First and foremost I am a live music photographer. I love photographing musicians doing what they do best, whether it’s in a stadium in front of 50,000 people or a dive bar with 15 people. I’ve been shooting live music since I was about 13 and my friends and I started forming punk bands and playing wherever we could. I started out with a Pentax Spotmatic trying to emulate the photos taken by Glen E. Friedman that I would see in punk and skate magazines.
I’ve shot thousands of bands: some famous, some not, some on their way up, and some on their way down. I’ve had photographs run in the biggest magazines and the most underground ‘zines. I’ve gone from shooting Tri-X to watching the business change drastically with the onset of digital photography and digital media. But for me the photography is still about one simple thing. Taking the intense energy and emotion of a live performance and capturing it all in one single moment that lasts for 1/125 of second.
I’m not a one-trick-pony however. If a photographer wants to be successful they have to be versatile. In addition to shooting 3-5 live music acts per week I also take on other assignments: editorial shoots, portraits, food, products, and more. I’m also an educator. I believe that taking the time to learn about photography is a very important step and is something anyone who is dedicated to the pursuit of photography should do. I teach workshops and I have written more than twenty Nikon Digital Field Guides for Wiley Publishing as well as a guide on urban and rural decay photography (Urban and Rural Decay: How to Find the Beauty in the Blight) and a comprehensive guide for concert photographers (Concert and Live Music Photography: Pro Tips From the Pit) for Focal Press.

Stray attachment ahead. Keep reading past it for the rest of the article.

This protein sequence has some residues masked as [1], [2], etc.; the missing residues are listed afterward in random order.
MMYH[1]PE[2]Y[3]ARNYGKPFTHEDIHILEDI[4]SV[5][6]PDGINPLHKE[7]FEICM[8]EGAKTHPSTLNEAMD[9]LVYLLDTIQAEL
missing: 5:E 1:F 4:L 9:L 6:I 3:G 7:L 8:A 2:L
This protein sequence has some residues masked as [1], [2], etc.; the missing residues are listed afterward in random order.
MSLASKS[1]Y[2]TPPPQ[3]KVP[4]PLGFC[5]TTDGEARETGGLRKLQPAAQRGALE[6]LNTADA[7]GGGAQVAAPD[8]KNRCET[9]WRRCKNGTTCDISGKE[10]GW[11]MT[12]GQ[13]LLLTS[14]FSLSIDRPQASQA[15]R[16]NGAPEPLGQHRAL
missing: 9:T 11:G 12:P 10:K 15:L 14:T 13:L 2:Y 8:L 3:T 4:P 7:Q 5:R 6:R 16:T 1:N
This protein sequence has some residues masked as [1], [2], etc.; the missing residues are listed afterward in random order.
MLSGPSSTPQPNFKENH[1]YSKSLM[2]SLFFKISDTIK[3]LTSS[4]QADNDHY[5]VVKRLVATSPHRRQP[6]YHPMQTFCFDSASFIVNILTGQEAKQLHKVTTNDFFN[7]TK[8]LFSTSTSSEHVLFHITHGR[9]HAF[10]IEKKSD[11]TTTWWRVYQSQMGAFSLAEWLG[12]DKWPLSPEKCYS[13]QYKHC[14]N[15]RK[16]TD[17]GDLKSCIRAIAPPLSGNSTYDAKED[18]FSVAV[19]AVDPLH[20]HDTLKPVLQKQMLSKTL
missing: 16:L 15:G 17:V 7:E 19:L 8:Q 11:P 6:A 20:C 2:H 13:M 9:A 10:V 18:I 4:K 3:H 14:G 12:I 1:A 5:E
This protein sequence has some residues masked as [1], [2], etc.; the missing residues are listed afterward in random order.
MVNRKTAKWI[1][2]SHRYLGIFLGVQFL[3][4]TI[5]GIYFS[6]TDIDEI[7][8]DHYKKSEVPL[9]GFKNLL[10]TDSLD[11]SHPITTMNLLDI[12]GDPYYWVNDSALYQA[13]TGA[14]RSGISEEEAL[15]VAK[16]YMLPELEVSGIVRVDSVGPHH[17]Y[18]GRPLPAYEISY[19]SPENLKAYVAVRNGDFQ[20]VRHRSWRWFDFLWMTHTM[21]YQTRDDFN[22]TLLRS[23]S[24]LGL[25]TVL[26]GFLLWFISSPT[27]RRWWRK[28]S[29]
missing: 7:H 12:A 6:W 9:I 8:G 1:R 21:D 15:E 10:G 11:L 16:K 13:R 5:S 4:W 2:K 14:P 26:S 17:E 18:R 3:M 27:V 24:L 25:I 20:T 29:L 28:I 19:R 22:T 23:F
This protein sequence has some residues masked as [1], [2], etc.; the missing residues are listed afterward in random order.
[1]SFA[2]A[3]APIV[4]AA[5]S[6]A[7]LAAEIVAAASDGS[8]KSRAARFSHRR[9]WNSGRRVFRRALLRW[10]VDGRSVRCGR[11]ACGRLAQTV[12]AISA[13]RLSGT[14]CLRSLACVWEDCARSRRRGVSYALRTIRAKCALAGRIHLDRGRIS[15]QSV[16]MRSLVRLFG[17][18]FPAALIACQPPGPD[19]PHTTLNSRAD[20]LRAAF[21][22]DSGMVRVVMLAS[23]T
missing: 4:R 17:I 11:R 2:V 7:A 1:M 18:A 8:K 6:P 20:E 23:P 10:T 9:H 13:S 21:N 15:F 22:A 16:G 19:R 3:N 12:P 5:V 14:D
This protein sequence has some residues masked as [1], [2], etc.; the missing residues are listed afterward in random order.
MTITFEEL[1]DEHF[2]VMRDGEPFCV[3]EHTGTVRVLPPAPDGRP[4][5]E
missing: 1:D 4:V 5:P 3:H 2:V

As a photographer I am constantly trying to learn and grow by trying new gear and techniques. Recently I packed up all of my zoom lenses and confined myself to shooting prime lenses only, so that I could force myself to concentrate more closely on composition as well as to slow down my picture-taking process. In order to further challenge myself I have since started shooting almost exclusively with a Leica M. The rangefinder forces me stop and think before each press of the shutter, I have to pay very close attention to focus and I have to learn the way each lens interacts with the framelines at different focus distances because if I don’t know these things I will not get the shot and there’s nobody to blame but myself.
My aspirations for the future are to keep pushing myself to grow as a photographer and to hopefully someday capture an iconic image of a musician that will be ingrained upon the psyche of the music culture; like Jim Marshall’s image of the great Johnny Cash flipping the bird at San Quentin.